Differential Diagnosis[edit]



Prevention is currently being investigated.[27] The goal of prevention would be to avoid joint damage and premature hip osteoarthritis.[27] Studies are examining the effectiveness of screening adolescents in school and targeting at-risk individuals for education, physical therapy and decreasing participation in possibly harmful activities/sports as referenced in the epidemiology section.[27]


Treatment of FAI can be divided into those that are non-operative (conservative) and operative. Conservative treatment is often prescribed for those who have not yet received any therapy.[28] Conservative treatment includes physical therapy, avoidance of those activities that produce pain, and nonsteroidal anti-inflammatory drugs.[6] It may also include joint injections with cortisone or hyaluronic acid, particularly for those who wish to avoid surgery.[6]

Physical therapy is implemented for the purpose of improving joint mobility, strengthening muscles surrounding the joint, correcting posture, and treating any other muscle or joint deficits that may be exacerbating the condition.[11] A movement analysis may also be performed to identify specific movement patterns that may be causing injury.[29] Studies to demonstrate the effectiveness of physical therapy are currently underway, with no conclusive results to date.[28]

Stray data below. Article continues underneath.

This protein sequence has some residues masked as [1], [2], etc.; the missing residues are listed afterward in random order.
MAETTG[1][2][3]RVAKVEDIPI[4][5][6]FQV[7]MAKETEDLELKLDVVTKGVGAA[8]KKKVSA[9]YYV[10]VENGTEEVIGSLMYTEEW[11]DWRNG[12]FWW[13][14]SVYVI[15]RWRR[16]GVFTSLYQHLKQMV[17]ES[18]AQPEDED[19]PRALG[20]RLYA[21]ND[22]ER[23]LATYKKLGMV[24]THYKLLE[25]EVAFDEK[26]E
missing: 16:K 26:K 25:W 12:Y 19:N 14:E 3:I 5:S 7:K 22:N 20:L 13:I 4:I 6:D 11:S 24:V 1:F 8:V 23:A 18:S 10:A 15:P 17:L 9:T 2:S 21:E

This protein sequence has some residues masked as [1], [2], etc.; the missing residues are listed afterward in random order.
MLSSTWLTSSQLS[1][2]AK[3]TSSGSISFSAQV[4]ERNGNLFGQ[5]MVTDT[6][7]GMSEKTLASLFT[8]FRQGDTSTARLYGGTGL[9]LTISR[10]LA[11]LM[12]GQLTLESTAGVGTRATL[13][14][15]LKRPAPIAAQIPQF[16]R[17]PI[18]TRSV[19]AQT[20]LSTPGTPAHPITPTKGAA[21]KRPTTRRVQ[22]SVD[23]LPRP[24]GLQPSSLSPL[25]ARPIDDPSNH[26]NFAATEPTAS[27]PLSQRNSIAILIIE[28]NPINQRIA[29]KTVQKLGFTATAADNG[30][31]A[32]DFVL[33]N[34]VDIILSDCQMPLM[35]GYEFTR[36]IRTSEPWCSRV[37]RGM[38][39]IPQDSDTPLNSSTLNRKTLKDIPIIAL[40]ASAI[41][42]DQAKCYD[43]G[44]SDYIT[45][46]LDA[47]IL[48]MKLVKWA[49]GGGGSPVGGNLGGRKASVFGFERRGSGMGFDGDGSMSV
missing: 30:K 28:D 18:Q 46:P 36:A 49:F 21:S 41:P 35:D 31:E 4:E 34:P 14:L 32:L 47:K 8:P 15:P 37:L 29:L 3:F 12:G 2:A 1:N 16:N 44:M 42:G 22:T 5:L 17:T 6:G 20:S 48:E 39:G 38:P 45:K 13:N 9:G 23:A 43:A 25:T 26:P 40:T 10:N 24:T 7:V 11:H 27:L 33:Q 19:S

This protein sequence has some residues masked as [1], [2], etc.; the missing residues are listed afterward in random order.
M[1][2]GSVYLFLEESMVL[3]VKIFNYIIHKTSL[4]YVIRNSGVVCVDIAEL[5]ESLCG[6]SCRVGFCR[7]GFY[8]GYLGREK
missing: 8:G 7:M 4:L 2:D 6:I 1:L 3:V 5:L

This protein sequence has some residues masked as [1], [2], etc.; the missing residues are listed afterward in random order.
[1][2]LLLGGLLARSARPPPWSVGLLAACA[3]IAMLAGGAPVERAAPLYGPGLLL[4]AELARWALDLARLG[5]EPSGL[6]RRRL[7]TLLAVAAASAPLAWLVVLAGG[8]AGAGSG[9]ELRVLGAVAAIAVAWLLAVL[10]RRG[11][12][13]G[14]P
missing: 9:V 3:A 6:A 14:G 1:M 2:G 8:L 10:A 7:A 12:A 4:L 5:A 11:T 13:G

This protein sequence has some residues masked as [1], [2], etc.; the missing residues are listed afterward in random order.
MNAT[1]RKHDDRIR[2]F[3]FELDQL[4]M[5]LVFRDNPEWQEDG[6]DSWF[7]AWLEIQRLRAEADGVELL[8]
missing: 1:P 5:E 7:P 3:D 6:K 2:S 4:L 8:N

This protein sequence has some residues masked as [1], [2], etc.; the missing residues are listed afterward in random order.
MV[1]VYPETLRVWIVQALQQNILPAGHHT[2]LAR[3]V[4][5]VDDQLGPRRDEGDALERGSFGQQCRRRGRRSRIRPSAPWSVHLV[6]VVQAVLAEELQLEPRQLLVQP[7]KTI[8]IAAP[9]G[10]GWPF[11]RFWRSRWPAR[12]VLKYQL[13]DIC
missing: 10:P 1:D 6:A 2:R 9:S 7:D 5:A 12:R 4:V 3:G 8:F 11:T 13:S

Operative treatment is generally recommended to those who continue to have symptoms. It involves the surgical correction of any bony abnormalities causing the impingement and correction of any soft tissue lesions, such as labral tears.[6] The primary aim of surgery is to correct the fit of the femoral head and acetabulum to create a hip socket that reduces contact between the two, allowing a greater range of movement.[30] This includes femoral head sculpting and/or trimming of the acetabular rim.[30][31]